by Neil Gaiman
You can’t go wrong reading Neil Gaiman. Seriously. The only thing that keeps me from absolutely raving about this story is that it left me…somewhat…depressed. I can’t explain why…but it did. And I hate ending a story depressed. I’m a happy ending girl (see this post for details).
Not that there’s anything wrong with the ending; there isn’t. There’s no scene wherein everyone dies (though one person does, but not anyone I cared about). He didn’t kill the cat or anything. I can’t explain it. It’s probably not his fault at all, but mine. Obviously it touches on some internal baggage that I can’t quite see but I feel, none the less. And isn’t that what great writing does?
It was obvious to me, from this beginning, that we start with the protagonist going to a funeral. What’s not so obvious is who the funeral is for…I don’t think he ever tells us. Whoever has passed on does not really figure into the story. What matters, and the point of the whole thing, is that the protagonist has come home to attend said funeral and ends up taking a trip down memory lane. And his memories are, to say the least, a bit strange. His childhood held moments of wonder that I could only dream of experiencing. Maybe he dreamed them too. Maybe not. Read it and see what you think.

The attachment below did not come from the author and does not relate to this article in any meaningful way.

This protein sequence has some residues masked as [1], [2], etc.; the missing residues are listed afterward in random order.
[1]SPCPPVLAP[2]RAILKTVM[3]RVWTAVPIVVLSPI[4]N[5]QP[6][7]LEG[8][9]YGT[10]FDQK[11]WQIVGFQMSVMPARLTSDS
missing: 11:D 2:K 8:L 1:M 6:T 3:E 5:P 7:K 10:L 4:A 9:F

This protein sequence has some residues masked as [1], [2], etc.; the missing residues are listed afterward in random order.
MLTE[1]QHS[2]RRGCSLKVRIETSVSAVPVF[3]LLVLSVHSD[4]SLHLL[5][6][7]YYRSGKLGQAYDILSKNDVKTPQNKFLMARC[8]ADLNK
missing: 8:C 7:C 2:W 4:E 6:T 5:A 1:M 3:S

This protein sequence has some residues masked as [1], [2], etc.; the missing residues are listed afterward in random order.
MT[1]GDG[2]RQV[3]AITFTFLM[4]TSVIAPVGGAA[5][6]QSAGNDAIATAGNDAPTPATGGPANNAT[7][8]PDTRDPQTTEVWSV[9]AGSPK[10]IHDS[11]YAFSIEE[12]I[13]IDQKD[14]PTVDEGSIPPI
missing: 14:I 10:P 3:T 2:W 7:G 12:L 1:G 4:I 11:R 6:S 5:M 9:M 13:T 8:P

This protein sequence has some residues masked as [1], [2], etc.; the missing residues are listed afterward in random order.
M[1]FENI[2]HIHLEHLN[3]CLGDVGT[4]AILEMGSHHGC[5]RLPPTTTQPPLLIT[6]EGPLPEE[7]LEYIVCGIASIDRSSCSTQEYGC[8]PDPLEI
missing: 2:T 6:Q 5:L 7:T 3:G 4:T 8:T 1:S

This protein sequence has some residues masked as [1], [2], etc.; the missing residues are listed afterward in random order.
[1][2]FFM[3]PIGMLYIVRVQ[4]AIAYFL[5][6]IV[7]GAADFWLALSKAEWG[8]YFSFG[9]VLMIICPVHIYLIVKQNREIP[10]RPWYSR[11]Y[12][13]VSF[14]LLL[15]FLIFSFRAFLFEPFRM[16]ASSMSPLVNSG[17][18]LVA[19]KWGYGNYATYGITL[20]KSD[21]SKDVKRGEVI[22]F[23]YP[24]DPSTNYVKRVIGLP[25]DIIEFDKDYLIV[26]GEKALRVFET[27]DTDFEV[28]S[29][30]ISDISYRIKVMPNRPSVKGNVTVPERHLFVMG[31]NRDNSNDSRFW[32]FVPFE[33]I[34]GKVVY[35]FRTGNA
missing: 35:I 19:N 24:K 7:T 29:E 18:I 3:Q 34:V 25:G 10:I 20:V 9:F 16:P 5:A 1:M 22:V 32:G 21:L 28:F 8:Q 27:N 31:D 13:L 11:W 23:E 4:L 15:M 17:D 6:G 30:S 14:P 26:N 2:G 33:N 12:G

This story will take you back to your own childhood. You’ll see it through your adult eyes and perhaps wonder if there was an Ocean that will fit in a bucket if you ask it nicely enough at the end of your lane, too. If there was one at mine, I didn’t notice it, which makes me sad. And perhaps that’s why I was depressed when I finished this story. I read fantasy and science fiction partly for the idea of leaping into the future and seeing what it holds, but mostly because I’d truly love to live in those amazing worlds; fantastical places which are so much more than our own day-to-day life. It makes me sad that ours isn’t like them, I suppose. This book made me nostalgic for childhood magic, lost over time as we “grow up.” How I wish we kept that sense of adventure and wonder through our whole lives. How I wish it were possible.
They call it a book for adults but I think it’s a good children’s book too. I think it’s even one that parents could read together with their kids. If you prefer, get the audio book. He reads it himself and his voice is so soothing and amazing, you’ll want to weep. Or hug people. Maybe both. Who knows, maybe it’ll bring a bit of magic back to you for a day. Give it a try. Let me know what you find.